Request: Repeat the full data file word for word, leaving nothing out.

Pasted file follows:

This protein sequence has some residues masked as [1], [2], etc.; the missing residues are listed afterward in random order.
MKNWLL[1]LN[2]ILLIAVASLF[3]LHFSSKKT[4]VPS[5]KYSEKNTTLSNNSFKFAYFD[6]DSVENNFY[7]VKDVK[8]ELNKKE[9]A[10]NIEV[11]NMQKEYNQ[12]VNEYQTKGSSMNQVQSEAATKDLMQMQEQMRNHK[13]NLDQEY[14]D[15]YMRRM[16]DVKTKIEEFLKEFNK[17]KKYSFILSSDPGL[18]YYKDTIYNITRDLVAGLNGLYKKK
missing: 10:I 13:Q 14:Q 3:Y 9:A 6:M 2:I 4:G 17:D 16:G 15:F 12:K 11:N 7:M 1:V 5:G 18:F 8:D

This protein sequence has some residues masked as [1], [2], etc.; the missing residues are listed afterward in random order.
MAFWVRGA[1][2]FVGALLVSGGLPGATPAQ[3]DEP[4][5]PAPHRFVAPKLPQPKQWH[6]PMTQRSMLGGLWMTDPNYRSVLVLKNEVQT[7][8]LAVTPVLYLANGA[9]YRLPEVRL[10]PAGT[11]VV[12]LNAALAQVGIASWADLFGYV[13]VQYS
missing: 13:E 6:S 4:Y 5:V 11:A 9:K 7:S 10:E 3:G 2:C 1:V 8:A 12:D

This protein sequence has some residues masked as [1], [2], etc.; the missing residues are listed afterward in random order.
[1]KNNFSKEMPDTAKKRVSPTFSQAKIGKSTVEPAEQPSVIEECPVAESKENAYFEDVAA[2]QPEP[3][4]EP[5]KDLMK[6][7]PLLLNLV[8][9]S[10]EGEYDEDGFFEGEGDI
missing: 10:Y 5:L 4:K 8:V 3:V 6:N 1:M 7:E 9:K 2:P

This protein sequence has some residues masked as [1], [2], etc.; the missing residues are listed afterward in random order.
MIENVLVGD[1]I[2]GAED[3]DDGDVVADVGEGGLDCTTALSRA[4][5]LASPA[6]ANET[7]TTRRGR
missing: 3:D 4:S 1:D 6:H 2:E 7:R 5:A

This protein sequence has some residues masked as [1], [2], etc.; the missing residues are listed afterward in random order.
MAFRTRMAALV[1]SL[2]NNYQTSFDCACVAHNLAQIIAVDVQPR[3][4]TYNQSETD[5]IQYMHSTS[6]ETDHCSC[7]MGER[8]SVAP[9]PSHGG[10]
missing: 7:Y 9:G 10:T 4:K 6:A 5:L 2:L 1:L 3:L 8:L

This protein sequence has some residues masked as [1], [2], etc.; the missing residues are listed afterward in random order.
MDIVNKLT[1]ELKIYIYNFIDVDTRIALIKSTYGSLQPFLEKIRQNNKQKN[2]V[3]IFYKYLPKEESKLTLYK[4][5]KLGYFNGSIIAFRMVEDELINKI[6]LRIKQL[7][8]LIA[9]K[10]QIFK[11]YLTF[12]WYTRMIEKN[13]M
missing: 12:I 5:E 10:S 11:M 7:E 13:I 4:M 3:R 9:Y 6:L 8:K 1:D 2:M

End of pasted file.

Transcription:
This protein sequence has some residues masked as [1], [2], etc.; the missing residues are listed afterward in random order.
MKNWLL[1]LN[2]ILLIAVASLF[3]LHFSSKKT[4]VPS[5]KYSEKNTTLSNNSFKFAYFD[6]DSVENNFY[7]VKDVK[8]ELNKKE[9]A[10]NIEV[11]NMQKEYNQ[12]VNEYQTKGSSMNQVQSEAATKDLMQMQEQMRNHK[13]NLDQEY[14]D[15]YMRRM[16]DVKTKIEEFLKEFNK[17]KKYSFILSSDPGL[18]YYKDTIYNITRDLVAGLNGLYKKK
missing: 10:I 13:Q 14:Q 3:Y 9:A 6:M 2:I 4:G 17:D 16:G 15:F 12:K 11:N 7:M 1:V 5:G 18:F 8:D

This protein sequence has some residues masked as [1], [2], etc.; the missing residues are listed afterward in random order.
MAFWVRGA[1][2]FVGALLVSGGLPGATPAQ[3]DEP[4][5]PAPHRFVAPKLPQPKQWH[6]PMTQRSMLGGLWMTDPNYRSVLVLKNEVQT[7][8]LAVTPVLYLANGA[9]YRLPEVRL[10]PAGT[11]VV[12]LNAALAQVGIASWADLFGYV[13]VQYS
missing: 13:E 6:S 4:Y 5:V 11:A 9:K 7:S 10:E 3:G 2:C 1:V 8:A 12:D

This protein sequence has some residues masked as [1], [2], etc.; the missing residues are listed afterward in random order.
[1]KNNFSKEMPDTAKKRVSPTFSQAKIGKSTVEPAEQPSVIEECPVAESKENAYFEDVAA[2]QPEP[3][4]EP[5]KDLMK[6][7]PLLLNLV[8][9]S[10]EGEYDEDGFFEGEGDI
missing: 10:Y 5:L 4:K 8:V 3:V 6:N 1:M 7:E 9:K 2:P

This protein sequence has some residues masked as [1], [2], etc.; the missing residues are listed afterward in random order.
MIENVLVGD[1]I[2]GAED[3]DDGDVVADVGEGGLDCTTALSRA[4][5]LASPA[6]ANET[7]TTRRGR
missing: 3:D 4:S 1:D 6:H 2:E 7:R 5:A

This protein sequence has some residues masked as [1], [2], etc.; the missing residues are listed afterward in random order.
MAFRTRMAALV[1]SL[2]NNYQTSFDCACVAHNLAQIIAVDVQPR[3][4]TYNQSETD[5]IQYMHSTS[6]ETDHCSC[7]MGER[8]SVAP[9]PSHGG[10]
missing: 7:Y 9:G 10:T 4:K 6:A 5:L 2:L 1:L 3:L 8:L

This protein sequence has some residues masked as [1], [2], etc.; the missing residues are listed afterward in random order.
MDIVNKLT[1]ELKIYIYNFIDVDTRIALIKSTYGSLQPFLEKIRQNNKQKN[2]V[3]IFYKYLPKEESKLTLYK[4][5]KLGYFNGSIIAFRMVEDELINKI[6]LRIKQL[7][8]LIA[9]K[10]QIFK[11]YLTF[12]WYTRMIEKN[13]M
missing: 12:I 5:E 10:S 11:M 7:E 13:I 4:M 3:R 9:Y 6:L 8:K 1:D 2:M